The son of the superintendent happened to be one of Garza’s students. The young boy jumped up, ran out of the classroom, all while screaming that Garza wasn’t allowed to play “that Spanish music.” The administration was quick to reprimand Garza. “They told me one more, and I’m out of there. And if I got kicked out of the school during student teaching, that meant I couldn't complete my course requirement, and I wouldn't get to graduate.”

Just a few days after that incident, students walked out of the school in protest, inspired by the rising Chicano Movement. “I couldn't stop them, none of the teachers could, and I told my students that I couldn't physically hold them back. That’s all I said.” At noon, Garza took her lunch across the street to a picnic table, where she ate lunch every day. However, the protesting students had congregated in the area. “They’re chanting, and they’re all talking to me and I’m listening and eating my lunch … and right there, the superintendent drives by,” she revealed.

Garza’s teaching privileges were revoked at the school by the superintendent, who even threatened to call the police as she pleaded for an opportunity to explain. The art department at the university thankfully showed her more mercy, and she was reassigned to another school – but she was no longer trusted to be alone in a class with students.

A solid experience

The experience solidified in Garza her art’s purpose.

“I decided I wanted my artwork to address and focus on the Mexican American community. And I wanted us to celebrate our history, our culture, our music, our art, our dress, our language-everything about us.”

Cherished childhood memories were the means in which Garza would pursue that cultural celebration. What began in high school as pen and ink, turned into printmaking, then etchings, lithographs, until eventually, Garza decided to paint, just as her mother had. Her confidence in her artwork grew as she explored the best ways to bring to life the heartfelt stories of her youth.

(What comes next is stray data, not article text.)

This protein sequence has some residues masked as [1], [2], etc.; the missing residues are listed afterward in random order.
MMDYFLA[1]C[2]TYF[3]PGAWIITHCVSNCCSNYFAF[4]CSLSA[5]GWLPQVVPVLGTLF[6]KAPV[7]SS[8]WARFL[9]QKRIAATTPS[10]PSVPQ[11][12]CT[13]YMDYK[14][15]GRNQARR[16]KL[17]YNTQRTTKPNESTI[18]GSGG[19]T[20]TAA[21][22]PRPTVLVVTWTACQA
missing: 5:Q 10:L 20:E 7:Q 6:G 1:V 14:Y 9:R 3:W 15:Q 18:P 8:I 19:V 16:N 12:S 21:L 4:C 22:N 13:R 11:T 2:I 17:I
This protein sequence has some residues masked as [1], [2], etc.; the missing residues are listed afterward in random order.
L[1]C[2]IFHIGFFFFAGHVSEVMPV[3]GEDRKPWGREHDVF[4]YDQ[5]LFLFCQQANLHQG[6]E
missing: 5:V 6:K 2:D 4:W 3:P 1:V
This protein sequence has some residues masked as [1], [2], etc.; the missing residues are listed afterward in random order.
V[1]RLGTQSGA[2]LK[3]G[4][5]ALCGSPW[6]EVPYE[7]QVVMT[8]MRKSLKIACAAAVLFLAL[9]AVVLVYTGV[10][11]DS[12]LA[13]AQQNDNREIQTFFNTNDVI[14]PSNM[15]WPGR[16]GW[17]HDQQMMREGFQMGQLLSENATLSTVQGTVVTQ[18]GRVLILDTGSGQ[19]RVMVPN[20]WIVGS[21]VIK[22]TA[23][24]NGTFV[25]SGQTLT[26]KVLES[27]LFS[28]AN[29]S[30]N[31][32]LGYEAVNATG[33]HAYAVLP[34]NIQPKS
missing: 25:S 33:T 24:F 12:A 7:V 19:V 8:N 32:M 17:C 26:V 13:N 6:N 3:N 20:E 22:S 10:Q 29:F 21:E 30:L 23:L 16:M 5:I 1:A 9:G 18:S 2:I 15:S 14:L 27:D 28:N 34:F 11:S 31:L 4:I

Getting creative

Garza’s creation process usually begins with a simple word or phrase – such as empanadas or las posadas – that ignites a sweet childhood memory. “When I remember something, it becomes like a canvas in my brain,” she illuminated, “Being the oldest of my brothers and sisters, I watched a lot, and all of it stuck. So I can just compose these images based on real, hardcore memories, and then take some artistic license to bring things in and make it a more cohesive story.”

The most gratifying aspect of her artwork comes in unearthing the shared memories and traditions of her culture. “People who may be familiar with our culture, or have something in that work that is familiar to them because of their own culture, end up celebrating it. They find they can talk about it, project into it their own experience, history and celebration. It becomes a platform for them to talk to each other, and that, to me, is the greatest gift.”

Garza’s art career grew tremendously, reaching audiences far and wide, until it eventually extended back into the classroom through the creation of her children’s bilingual books. Published by Children’s Book Press - a nonprofit publishing organization in San Francisco – the books illustrate Garza’s own family stories. It was a risk for the publisher – who had originally contacted Garza to illustrate the story of somebody else – but it was one that paid off tremendously.


“I told my stories, just like I tell my stories with anybody. They recorded it all, then they transcribed the interview and edited it until it was very small, because you had to have the English and the Spanish translation on one page,” Garza said, “Which was excellent for them to do. It made it highly utilized, for both English as a second language or Spanish as a second language.” The illustrations also taught about art – Chicano art, specifically. “So the first book, ‘Family Pictures,’ became a top seller.”

There was an increase in sales that correlated perfectly with the migration and expanded population of Mexican Americans into the northern states of the U.S. The books resonated with many children and families, and their impact was so substantial, a school in East Los Angeles reached out to Garza, asking to name their school– the Carmen Lomas Garza Primary Center – in her honor.

It was a gesture that culminated Garza’s fight to create art that did her culture justice. Each stroke that she paints with her brush is backed by cultural pride. And through her illustrated books, children are learning to celebrate all that they are – where their family comes from, and the languages, traditions and culture that they’ve brought with them – without being silenced.


Category: Arts/Sciences , General Univ , Events